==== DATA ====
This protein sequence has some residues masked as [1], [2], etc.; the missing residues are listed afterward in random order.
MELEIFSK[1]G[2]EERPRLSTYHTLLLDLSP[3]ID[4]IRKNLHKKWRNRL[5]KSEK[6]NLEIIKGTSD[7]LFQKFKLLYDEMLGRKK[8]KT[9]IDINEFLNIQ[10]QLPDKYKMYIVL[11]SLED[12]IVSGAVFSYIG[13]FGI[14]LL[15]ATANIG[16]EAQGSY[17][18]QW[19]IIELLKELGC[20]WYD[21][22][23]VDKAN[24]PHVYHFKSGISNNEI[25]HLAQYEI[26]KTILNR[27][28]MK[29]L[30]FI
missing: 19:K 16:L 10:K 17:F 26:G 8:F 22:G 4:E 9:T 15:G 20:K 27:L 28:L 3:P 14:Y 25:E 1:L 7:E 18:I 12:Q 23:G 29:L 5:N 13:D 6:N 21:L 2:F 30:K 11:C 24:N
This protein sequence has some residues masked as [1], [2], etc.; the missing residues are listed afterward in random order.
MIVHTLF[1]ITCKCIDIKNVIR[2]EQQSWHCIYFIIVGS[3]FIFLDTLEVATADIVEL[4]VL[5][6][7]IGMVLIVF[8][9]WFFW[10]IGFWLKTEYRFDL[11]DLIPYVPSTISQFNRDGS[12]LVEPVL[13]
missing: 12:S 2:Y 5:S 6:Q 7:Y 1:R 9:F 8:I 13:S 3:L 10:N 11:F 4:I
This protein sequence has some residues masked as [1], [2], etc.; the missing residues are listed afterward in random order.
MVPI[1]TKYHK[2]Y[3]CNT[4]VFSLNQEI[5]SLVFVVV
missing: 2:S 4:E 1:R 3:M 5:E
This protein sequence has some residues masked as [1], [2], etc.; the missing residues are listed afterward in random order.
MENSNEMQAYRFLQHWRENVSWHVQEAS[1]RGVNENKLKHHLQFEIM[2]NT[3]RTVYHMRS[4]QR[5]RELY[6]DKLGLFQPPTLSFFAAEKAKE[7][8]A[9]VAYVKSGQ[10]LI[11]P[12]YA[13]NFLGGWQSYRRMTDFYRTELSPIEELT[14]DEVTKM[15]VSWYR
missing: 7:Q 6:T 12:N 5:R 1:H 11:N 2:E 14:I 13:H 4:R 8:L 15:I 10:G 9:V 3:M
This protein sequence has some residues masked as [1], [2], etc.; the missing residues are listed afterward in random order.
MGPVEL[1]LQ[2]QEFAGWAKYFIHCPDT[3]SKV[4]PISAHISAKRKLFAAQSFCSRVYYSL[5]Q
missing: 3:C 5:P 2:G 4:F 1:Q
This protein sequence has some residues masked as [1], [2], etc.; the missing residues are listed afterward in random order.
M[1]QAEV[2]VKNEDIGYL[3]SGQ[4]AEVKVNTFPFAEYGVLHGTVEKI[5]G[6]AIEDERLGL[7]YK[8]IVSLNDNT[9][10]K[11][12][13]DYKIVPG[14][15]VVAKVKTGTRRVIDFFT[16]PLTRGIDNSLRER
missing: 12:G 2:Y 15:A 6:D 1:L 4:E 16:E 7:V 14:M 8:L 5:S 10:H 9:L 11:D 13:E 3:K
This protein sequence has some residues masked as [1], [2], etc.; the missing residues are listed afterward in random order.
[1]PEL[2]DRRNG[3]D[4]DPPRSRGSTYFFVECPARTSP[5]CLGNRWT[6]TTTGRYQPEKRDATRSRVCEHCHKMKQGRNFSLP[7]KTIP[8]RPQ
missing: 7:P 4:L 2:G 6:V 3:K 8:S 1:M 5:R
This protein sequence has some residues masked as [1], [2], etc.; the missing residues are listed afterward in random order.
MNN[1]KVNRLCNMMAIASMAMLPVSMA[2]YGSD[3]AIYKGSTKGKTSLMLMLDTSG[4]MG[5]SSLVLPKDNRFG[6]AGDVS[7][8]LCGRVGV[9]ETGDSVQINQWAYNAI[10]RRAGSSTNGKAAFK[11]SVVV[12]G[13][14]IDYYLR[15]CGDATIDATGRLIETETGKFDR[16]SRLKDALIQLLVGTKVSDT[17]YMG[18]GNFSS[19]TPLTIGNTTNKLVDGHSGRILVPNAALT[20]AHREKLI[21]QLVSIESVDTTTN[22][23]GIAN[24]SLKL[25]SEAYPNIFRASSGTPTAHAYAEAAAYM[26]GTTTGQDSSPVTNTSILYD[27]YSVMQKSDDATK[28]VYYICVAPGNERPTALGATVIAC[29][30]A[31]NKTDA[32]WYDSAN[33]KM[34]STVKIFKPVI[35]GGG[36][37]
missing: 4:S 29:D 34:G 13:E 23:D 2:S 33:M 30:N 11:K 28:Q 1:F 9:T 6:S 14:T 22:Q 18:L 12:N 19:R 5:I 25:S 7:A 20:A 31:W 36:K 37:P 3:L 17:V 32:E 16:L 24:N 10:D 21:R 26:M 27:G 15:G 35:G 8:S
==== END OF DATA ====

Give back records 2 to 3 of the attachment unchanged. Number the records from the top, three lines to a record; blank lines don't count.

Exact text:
This protein sequence has some residues masked as [1], [2], etc.; the missing residues are listed afterward in random order.
MIVHTLF[1]ITCKCIDIKNVIR[2]EQQSWHCIYFIIVGS[3]FIFLDTLEVATADIVEL[4]VL[5][6][7]IGMVLIVF[8][9]WFFW[10]IGFWLKTEYRFDL[11]DLIPYVPSTISQFNRDGS[12]LVEPVL[13]
missing: 12:S 2:Y 5:S 6:Q 7:Y 1:R 9:F 8:I 13:S 3:L 10:N 11:F 4:I
This protein sequence has some residues masked as [1], [2], etc.; the missing residues are listed afterward in random order.
MVPI[1]TKYHK[2]Y[3]CNT[4]VFSLNQEI[5]SLVFVVV
missing: 2:S 4:E 1:R 3:M 5:E